GREEN LANDS Ltd. Special WHITSUN OFFERS. The confidence of clients in the complete absence of exaggeration in every item of shaping news published by Greenlands Ltd. is based primarily upon our guarantee Complete Satisfaction of Every Article Purchased." L.R. S 118. It RENE." Stylish Maid's Costume, in soft finished whipcoid, coat lined ivory polo and finished with dainty embroidered lawn collar. In saxe, rose, navy & black. Sizes 7, 8, 9. Price 47/6 Special Offers from Cotton Dress Dept. CREPE EPONCE. A fine sponge cloth crepe. A beautiful fabric for frocks and blouses in six smart colourings, also ivory. 40ins. wide. Price per yard 1 /6 BRITISH CREPE. A superior quality ripple erepe, washes well and requires no ironing. Suitable for blouses, frocks, and children's garments. In eight new colourings, also ivory. 40 ins wide. Price per yard 10fd. CRAFTON VOILES. A large variety of this particular make in floral and spot designs in a beautiful range of colourings. 27ins. wide. Price per yard m- MERCERISED COTTON POPLINS. For blouses, dresses, coats and skirts and tunica. Perfect in wear and washing, and always retains its beautiful finish. Stocked in fifteen of the newest colourings, also black and white 40ins. wide. 1 £ £ Price per yard ] /61 LR. B 191. A usefal Blouse in white sponge cloth, tucked front and back, and trimmed with coloured embroidered collar and cuffs and small coloured buttons. Can also be had in saxe, rose, and champagne. Price 6/11 APPLICATION SHOULD BE MADE FOR OUR GENERAL SPRING CATALOGUE, FULLY ILLUS- TRATED, WITH PATTERNS ATTACHED. POST FREE ON APPLICATION. L.R. B 200. Stylish White Voile Blouse, with long shoulder effect, finely tacked and trimmed with small white buttons, long sleeves with turned- back cuffs. Price 5/11 win ith rich L.R^ j Smart Afternoon Gown in rich silk eolienne, with the new shaped basque, in the following shades rose, tan, grey, electric, amethyst, champagne, navy and black. Prloe 25/6 Special Offers from the Dress Dept. CREPE RECAL. A fine quality all wool crepe, most reliable in wear and soft draping. Can be had in eight, of the newest colourings. 42ins. wide. -j /1 "I 1 Price per yd -1 1 -? Tj CARBICORD SUITINC. An all wool tine line cord suiting, most adap- table fabric for dresses or light -.weight cos- tumes, in four leading shades. 42ios. wide. ? 1 11 Price per yard X -L POPLIN DE SOlE. A most popular silk and wool material resem- bling a tine all silk poplin. In pale grey, amethyst, rose du barri, champagne, electric blue, resedo, mole, grey, etc. «ius. wide. O /-| -| Price per yard ?/ -L ? BALMORAL CHEVIOT. An all-wool cheviot of exceptional value for costumes or golf skirts to match sports coats. In eight new season's shades. 46ins. wide. "I 111. Price per yd 1 ?- ? 2 I GREENLANDS Ltd., HEREFORD. I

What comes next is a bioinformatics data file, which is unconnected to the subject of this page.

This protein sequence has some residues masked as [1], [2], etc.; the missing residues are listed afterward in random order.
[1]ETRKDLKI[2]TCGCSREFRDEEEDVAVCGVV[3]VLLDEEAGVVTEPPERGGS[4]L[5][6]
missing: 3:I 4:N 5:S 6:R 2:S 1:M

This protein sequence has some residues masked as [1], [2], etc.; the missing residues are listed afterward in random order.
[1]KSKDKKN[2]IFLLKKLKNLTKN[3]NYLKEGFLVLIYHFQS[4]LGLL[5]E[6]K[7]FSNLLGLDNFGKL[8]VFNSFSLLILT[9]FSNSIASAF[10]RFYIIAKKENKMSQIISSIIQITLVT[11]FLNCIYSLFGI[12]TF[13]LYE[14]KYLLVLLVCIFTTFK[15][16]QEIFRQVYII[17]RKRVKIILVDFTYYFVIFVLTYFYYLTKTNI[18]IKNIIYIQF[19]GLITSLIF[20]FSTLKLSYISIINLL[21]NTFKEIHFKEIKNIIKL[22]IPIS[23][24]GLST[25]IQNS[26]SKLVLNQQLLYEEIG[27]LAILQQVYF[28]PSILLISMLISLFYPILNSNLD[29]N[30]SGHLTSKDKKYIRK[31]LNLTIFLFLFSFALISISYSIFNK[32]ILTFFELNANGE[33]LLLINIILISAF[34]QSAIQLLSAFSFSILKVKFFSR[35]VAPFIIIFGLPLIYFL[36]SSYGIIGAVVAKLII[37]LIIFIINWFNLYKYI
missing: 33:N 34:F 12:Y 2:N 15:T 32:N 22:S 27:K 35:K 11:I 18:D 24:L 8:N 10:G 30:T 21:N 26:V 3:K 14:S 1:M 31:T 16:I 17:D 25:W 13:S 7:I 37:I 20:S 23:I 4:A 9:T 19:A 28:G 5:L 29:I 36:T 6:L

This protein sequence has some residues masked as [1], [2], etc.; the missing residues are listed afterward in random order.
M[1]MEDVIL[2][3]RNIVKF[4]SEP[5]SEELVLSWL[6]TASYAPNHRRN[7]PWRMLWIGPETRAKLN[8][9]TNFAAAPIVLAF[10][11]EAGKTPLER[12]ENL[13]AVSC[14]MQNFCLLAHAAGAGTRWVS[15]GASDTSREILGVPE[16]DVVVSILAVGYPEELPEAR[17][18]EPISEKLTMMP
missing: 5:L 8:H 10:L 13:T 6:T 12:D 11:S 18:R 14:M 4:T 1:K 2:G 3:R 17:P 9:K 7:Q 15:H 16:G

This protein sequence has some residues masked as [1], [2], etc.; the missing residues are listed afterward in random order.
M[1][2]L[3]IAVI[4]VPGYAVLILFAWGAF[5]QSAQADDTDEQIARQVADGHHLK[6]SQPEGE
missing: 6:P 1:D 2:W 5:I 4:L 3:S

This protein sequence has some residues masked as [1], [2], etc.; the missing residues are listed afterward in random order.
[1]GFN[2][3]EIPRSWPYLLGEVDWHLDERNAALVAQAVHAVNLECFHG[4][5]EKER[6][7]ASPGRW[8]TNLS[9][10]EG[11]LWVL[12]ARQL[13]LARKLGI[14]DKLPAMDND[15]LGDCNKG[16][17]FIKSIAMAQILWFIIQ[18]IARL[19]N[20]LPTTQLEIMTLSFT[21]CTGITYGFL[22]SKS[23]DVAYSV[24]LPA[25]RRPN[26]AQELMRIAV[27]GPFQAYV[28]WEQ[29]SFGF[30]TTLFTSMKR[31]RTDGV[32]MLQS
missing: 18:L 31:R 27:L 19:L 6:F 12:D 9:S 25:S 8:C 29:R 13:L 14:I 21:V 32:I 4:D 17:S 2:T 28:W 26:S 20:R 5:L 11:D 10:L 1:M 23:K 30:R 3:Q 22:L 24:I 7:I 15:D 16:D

LOCAL NEWS. f Ohas. Hod^e^' Bread, Standard or White, purity and quality guaranteed. Daily deliveries.—12, Bye Stieet, Ledbury. THE WELSH CHURCH BuL.-We would call the attention of our readers to the very trenchant article on the Welsh Church Bill by the Rector ef Ledbury (Rev F W Carnegy), which appears on page 6 of this issue. THE ODm'ELLOWS' A.M.C,-Bro J. H. Port- lock, P.P.G. M., has been appointed to repre- sent the Herefordshire Oddfellows at the A. M. C. at Aberystwyth, in the place of Bro. E. H. Hopkins, who, at the last, has had to relinquish his appointment owing to illness. HUGHES' TOBAOCO STORES. The largest stock and variety in the town. See the windows. High class Hair cutting and Shaving Saloon. Razors ground and set. Umbrellas re-covered and repaired on the premises at the shortest notice. Second-hand bookseller. A large selection of second-hand beokCJ on all subjects. Any quantity second-hand books bought for cash.—76, Homend St., Ledbury. EMPIRE DAY.-On Monday last Empire Day was celebrated by the shildren attending the Ledbury Council Schools. They all assembled in the morning at the boys' school in charge of the teachers, where they were joined by several of the managers, including Mr Spencer H Bickham (chairman), the Rector (Rev F W Carnegy), and the Rev Father Lynch, and Mr H Thacker (chairman of the Urban Council). Many of the scholars carried flags, and they all joined in singing the National Anthem in the playground, where they saluted the flag. The girls and infants then marched back to their respective schools. This was the only public celebration in the town, and was arranged by by Mr G W Paul (headmaster of the boys' school). In the town there was a remarkable absence of flags, excepting at one or two of the business houses. Useful and Decorative Antiques i. Furniture, China, Silver, etc., at reasonable prices. Prompt attention and cash to disposers of above.—W. A. Pennington, College Court, | Gloucester. MOTHERS' MISSION ANNUAL MEETING OF WORKERS.—The annual meeting of Associates and Subscribing Members of the Ledbury Rural Deanery was held on Wednesday at the Ledbury Church Room, and was well attended. Mrs Spencer Bickham (Presiding Member), read the anaual report aad balance-sheet, which showed a net increase of 25 members and associates during the past year. The fcotal number in the Rural Deanery is 784. An interesting address, on the Moral Training of the Young" was giren by Mrs Montgomery-Campbell, of Eardis- Ie, and was followed by a discussion. Tea was afterwards handed round. Among those present were -Ma Carnegy, Mrs Maddisorr Green, Mrs Julius. Mrs H Bickham, etc (Ledbury), Mrs Harris, Mrs Cartwright, and Mrs Burroaghes (Colwall), Mrs Stooke-Vaughan, and Mrs W L Pritohett (Wellington Heath), Mrs Biahop (PoMey). Mrs Skittery and MM owell (Li?e ?Mie), and Oth8. I General and Mrs Edward Clive have left Lon- don for Herefordshire. Dr Gold, medical officer of health for the county of Herefordshire, who has undergone an operation for appendicitis, hopes to resume his duties this week. John Haines and Sens, Practical Chimney Sweeps, Homeud Street, Ledbury. All Orders Promptly attended to. Distance no object. Established 1830. A FREAK EGG.-This week a black hen, belonging to Mr A Ewington, of Newbury Park, Ledbury, laid a freak egg-an egg within an egg. The two eggs were perfect in shape and shell. Carpenter's Ltd. Ales and Stout are always reliable. Brewed for family con- sumption only.—Ledbury AgentW H Alleyne, New-street. We are pleased to announce that the grounds of Orchardleigh will be open to the public every Thursday afternoon in June and July between the hours of 2 and 8. Children must be in charge of an adult. Nurse LaxtOn, Clarence House, Worcester Road. Ledbury, wishes to announce that she is at liberty to undertake Maternity Cases, privately, at the low fee of 10s. (working class), town and country, within a radius of five miles. Also any general case of sickness can be attended for a very small fee. Every case strictly private. —Advert. George Lloyd (late James Lloyd), Chimney Sweep, Church Lane, Ledbury. Distance no object. Prompt and personal attention to all orders. SUNDAY SCHOOL ANNIVERSARY.—On Sunday last the anniversary services in connection with the Congregational Sunday School were held at the Ledbury Congregational Church, when the special preacher was the Rev W A Powicke, M.A., of Ross. Congregations were good at both morning and evening services, and also at a united children's service in the afternoon. Special anniversary hymns were sung to an orchestral accompaniment, led by Mr W Roberts, and Master Bosley was at the organ. The collections, which were for the Sunday School Fund, were in advance of last year. A STRAIGHTFORWARD BusiNEss.-Our repre- sentative attended (by special request of Mr Cullerne Bown, the managing direcoor) the Totalisator Derby draw on Wednesday last week, in eompany with representatives of the Morn- ing Advertiser," "The Globe," "Birmingham Gazette," "Bradford Daily Argus," "Licensed Victuallers' Gazette," Bristol Times," York- shire Evening News," "Oldham Standard," and "Midland Sporting Gazette." The actual counterparts of the subscribers were drawn frgm a huge wheel by a little Swiss girl, another ch'?rd drawing the horses from a smaller wheel.. These numbers and names were all shocked by the press representatives, who subsequently at- tended at the Consulate, and ia the presence of the British Consul signed a declaration that the draw had been honestly conducted. We are plaiised to record this transaction, having in naiad the various recent report" of dishonourable businesses of this nature.